Chih-Hao Chang, PhD

Funded by Bristol Myers Squibb

We study the response of the immune system to cancer. A type of immune cells, called T cells, play a central role in killing and clearing cancer cells. However, as cancer develops, these cells malfunction, leading to their inability to clear cancer cells, allowing for them to grow out of control. Many therapies used to treat cancer now target those cells, working to enhance their ability to fight cancer cells. One of them is called PD-1 blockade treatment. However, there is much we do not know about this treatment. Due to this, there are many individuals where this therapy does not show any therapeutic effect over traditional cancer treatments. We previously have found that the means by which the immune cells fuel their energy stores (called glucose metabolism) is central to their overall function during cancer development. Some tumors consume many resources to grow as quickly as possible, this prevents immune cells in the area from using these same resources to fuel energy from glucose. Our overarching goal is to determine the mechanism by which these immune cells malfunction due to a lack of resources and how this insufficient level of resources hinders the immune cell response to cancer. The research completed will be instrumental in our understanding of how T cells respond to cancer cells during the progression of disease and treatment.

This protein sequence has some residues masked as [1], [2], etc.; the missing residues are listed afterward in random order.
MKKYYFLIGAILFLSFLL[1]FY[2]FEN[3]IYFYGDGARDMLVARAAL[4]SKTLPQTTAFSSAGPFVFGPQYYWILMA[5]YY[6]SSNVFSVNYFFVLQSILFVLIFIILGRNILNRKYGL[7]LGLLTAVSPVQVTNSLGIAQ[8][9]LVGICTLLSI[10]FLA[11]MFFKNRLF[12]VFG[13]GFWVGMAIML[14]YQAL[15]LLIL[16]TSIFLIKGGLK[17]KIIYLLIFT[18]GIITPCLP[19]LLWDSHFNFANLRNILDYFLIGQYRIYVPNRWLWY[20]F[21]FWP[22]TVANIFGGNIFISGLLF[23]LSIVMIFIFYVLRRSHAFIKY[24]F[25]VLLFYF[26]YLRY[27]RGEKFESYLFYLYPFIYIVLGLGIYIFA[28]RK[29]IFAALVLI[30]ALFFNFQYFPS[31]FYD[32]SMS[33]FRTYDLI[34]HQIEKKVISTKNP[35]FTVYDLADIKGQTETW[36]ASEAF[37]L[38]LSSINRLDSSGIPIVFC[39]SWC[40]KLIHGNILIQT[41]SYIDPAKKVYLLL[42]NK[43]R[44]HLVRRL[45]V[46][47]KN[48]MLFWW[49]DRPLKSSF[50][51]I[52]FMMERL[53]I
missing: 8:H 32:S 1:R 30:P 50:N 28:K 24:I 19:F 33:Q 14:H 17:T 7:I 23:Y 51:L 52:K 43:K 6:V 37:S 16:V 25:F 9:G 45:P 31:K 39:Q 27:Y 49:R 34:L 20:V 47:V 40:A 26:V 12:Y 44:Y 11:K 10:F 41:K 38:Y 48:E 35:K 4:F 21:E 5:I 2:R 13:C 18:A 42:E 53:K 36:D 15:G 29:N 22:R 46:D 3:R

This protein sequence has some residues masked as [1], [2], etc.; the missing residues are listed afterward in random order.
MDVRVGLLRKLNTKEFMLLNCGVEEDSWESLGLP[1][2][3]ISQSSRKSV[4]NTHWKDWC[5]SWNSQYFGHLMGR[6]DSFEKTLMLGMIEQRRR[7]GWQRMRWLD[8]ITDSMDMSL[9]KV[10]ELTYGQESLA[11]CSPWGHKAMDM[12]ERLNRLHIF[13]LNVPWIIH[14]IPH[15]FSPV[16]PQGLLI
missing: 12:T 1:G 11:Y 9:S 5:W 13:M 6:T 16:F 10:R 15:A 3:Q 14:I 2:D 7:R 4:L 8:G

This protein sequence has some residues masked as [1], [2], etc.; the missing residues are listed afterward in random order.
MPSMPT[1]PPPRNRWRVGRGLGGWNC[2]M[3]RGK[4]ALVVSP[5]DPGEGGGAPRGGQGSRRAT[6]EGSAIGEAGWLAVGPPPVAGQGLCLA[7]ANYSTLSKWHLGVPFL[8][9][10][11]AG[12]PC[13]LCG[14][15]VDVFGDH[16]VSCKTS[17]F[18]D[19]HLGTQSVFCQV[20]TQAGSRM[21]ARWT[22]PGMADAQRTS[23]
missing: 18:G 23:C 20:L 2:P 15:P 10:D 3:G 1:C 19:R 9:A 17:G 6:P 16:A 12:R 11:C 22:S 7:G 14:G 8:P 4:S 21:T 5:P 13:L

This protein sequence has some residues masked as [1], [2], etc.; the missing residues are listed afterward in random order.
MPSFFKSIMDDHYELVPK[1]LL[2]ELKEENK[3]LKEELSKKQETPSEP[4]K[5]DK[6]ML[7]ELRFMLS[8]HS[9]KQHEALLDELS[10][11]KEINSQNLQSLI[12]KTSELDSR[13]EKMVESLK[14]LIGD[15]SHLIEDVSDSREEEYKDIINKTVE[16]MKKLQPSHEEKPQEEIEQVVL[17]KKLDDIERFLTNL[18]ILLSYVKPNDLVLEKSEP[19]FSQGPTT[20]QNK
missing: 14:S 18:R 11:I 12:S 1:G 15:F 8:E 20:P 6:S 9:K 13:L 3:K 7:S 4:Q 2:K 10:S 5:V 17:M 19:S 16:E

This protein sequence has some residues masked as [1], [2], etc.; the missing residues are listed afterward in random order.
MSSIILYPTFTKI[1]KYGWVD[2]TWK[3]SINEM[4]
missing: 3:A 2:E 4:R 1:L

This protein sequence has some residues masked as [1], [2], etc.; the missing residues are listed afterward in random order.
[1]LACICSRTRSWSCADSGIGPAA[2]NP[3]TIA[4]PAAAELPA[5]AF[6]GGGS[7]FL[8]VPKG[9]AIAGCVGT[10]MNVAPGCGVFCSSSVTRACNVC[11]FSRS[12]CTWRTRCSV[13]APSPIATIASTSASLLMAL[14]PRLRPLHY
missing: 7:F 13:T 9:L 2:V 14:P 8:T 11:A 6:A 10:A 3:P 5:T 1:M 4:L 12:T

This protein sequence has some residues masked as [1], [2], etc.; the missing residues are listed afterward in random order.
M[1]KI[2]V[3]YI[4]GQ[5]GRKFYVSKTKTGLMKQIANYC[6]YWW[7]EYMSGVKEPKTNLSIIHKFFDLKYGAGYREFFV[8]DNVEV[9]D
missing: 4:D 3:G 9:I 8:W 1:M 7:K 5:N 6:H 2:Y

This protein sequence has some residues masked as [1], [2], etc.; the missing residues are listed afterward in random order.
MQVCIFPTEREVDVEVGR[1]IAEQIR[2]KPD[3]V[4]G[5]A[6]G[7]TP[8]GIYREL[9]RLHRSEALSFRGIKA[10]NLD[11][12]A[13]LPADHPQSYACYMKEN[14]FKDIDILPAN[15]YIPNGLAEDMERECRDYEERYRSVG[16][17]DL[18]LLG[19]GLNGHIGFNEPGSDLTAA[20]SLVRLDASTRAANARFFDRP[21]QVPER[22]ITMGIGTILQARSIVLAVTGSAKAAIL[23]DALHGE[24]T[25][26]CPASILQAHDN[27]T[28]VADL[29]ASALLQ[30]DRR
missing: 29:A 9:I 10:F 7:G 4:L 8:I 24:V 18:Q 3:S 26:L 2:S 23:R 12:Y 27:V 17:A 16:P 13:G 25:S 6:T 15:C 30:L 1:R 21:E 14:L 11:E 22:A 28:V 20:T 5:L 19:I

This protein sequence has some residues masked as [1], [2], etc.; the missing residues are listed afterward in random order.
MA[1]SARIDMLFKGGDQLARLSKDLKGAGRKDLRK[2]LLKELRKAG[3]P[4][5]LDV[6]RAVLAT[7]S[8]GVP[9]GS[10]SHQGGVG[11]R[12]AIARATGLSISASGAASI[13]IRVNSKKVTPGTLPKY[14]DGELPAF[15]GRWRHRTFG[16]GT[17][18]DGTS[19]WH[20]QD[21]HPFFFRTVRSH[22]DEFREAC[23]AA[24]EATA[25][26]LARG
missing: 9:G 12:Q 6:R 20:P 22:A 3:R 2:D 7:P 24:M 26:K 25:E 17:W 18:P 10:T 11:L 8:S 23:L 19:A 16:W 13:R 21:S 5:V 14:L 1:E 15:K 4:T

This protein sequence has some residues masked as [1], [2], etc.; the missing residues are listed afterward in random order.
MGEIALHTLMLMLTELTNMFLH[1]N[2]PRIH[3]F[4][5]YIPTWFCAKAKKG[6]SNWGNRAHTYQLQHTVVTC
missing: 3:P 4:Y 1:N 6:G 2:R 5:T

Location: The Jackson Laboratory Cancer Center - Maine
Proposal: Uncovering Metabolic Regulation of T-cell Function Through Immune Checkpoint Blockade Therapy
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